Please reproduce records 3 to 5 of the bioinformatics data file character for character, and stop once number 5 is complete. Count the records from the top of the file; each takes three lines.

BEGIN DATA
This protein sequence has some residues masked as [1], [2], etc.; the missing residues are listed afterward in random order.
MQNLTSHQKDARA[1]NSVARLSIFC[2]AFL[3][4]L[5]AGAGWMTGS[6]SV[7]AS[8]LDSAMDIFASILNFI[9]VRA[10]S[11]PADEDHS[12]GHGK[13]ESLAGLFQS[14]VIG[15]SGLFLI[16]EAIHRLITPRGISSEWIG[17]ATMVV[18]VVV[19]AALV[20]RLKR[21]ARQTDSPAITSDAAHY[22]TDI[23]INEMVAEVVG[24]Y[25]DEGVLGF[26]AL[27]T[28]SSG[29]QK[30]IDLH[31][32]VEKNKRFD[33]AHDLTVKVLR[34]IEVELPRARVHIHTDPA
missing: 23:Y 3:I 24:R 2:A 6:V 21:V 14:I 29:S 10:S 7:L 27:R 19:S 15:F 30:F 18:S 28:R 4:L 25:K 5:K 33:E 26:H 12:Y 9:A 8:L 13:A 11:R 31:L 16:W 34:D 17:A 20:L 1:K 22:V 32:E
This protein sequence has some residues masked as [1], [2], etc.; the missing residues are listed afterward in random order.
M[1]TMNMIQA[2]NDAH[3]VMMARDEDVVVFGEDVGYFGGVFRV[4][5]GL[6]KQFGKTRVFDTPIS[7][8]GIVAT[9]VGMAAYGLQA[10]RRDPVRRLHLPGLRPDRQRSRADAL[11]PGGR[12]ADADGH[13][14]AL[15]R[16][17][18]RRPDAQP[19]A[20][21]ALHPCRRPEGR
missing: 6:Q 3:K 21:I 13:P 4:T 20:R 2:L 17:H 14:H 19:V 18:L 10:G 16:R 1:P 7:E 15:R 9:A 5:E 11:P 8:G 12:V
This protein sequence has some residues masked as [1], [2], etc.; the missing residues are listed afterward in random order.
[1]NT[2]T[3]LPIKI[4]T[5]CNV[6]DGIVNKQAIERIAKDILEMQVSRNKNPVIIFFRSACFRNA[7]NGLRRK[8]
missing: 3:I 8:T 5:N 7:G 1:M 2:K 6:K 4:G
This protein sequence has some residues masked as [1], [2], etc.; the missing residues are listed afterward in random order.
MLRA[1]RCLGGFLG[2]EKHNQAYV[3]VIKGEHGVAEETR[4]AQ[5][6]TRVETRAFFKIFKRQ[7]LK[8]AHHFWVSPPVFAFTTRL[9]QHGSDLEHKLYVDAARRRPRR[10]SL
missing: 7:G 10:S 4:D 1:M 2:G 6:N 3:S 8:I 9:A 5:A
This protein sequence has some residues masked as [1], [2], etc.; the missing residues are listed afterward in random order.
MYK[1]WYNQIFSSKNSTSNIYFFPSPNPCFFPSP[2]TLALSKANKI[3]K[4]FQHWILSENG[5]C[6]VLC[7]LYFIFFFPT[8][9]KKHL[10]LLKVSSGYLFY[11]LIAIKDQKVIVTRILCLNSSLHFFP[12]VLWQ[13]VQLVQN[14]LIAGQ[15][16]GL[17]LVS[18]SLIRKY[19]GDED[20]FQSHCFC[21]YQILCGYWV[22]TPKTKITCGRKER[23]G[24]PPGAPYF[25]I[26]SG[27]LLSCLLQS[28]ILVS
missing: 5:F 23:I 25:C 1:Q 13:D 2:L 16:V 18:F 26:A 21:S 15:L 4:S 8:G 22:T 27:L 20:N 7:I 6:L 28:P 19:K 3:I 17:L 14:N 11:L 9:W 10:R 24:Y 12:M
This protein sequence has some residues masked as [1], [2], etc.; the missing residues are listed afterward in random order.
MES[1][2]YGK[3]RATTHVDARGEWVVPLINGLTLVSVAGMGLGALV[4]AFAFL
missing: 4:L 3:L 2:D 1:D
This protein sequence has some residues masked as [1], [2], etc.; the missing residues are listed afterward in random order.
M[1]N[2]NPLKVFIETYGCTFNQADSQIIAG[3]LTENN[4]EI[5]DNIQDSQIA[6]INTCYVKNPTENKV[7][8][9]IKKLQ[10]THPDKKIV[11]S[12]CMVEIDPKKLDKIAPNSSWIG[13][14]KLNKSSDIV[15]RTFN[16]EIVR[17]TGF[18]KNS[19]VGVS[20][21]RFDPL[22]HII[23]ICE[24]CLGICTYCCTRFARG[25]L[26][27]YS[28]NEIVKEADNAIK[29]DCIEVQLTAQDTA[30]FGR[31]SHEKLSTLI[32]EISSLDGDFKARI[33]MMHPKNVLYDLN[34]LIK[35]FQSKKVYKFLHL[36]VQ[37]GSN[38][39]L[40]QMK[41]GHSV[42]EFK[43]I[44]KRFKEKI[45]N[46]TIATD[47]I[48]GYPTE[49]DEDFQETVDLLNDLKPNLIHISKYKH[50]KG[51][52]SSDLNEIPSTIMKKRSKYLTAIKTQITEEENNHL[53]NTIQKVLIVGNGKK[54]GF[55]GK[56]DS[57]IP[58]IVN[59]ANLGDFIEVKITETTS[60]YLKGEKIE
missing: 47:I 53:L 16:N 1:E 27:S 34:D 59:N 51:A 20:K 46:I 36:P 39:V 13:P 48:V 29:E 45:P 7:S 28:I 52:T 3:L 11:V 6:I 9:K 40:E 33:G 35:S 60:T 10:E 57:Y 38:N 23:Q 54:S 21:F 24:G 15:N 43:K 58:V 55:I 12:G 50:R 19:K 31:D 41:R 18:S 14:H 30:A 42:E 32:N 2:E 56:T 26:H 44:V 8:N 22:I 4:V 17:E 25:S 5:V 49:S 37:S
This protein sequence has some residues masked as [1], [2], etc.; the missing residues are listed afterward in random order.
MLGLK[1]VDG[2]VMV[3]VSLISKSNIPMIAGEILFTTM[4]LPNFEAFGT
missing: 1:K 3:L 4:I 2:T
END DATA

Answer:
This protein sequence has some residues masked as [1], [2], etc.; the missing residues are listed afterward in random order.
[1]NT[2]T[3]LPIKI[4]T[5]CNV[6]DGIVNKQAIERIAKDILEMQVSRNKNPVIIFFRSACFRNA[7]NGLRRK[8]
missing: 3:I 8:T 5:N 7:G 1:M 2:K 6:K 4:G
This protein sequence has some residues masked as [1], [2], etc.; the missing residues are listed afterward in random order.
MLRA[1]RCLGGFLG[2]EKHNQAYV[3]VIKGEHGVAEETR[4]AQ[5][6]TRVETRAFFKIFKRQ[7]LK[8]AHHFWVSPPVFAFTTRL[9]QHGSDLEHKLYVDAARRRPRR[10]SL
missing: 7:G 10:S 4:D 1:M 2:G 6:N 3:S 8:I 9:A 5:A
This protein sequence has some residues masked as [1], [2], etc.; the missing residues are listed afterward in random order.
MYK[1]WYNQIFSSKNSTSNIYFFPSPNPCFFPSP[2]TLALSKANKI[3]K[4]FQHWILSENG[5]C[6]VLC[7]LYFIFFFPT[8][9]KKHL[10]LLKVSSGYLFY[11]LIAIKDQKVIVTRILCLNSSLHFFP[12]VLWQ[13]VQLVQN[14]LIAGQ[15][16]GL[17]LVS[18]SLIRKY[19]GDED[20]FQSHCFC[21]YQILCGYWV[22]TPKTKITCGRKER[23]G[24]PPGAPYF[25]I[26]SG[27]LLSCLLQS[28]ILVS
missing: 5:F 23:I 25:C 1:Q 13:D 2:L 16:V 18:F 26:A 21:S 15:L 4:S 8:G 22:T 27:L 20:N 7:I 6:L 28:P 19:K 3:I 17:L 14:N 11:L 9:W 10:R 24:Y 12:M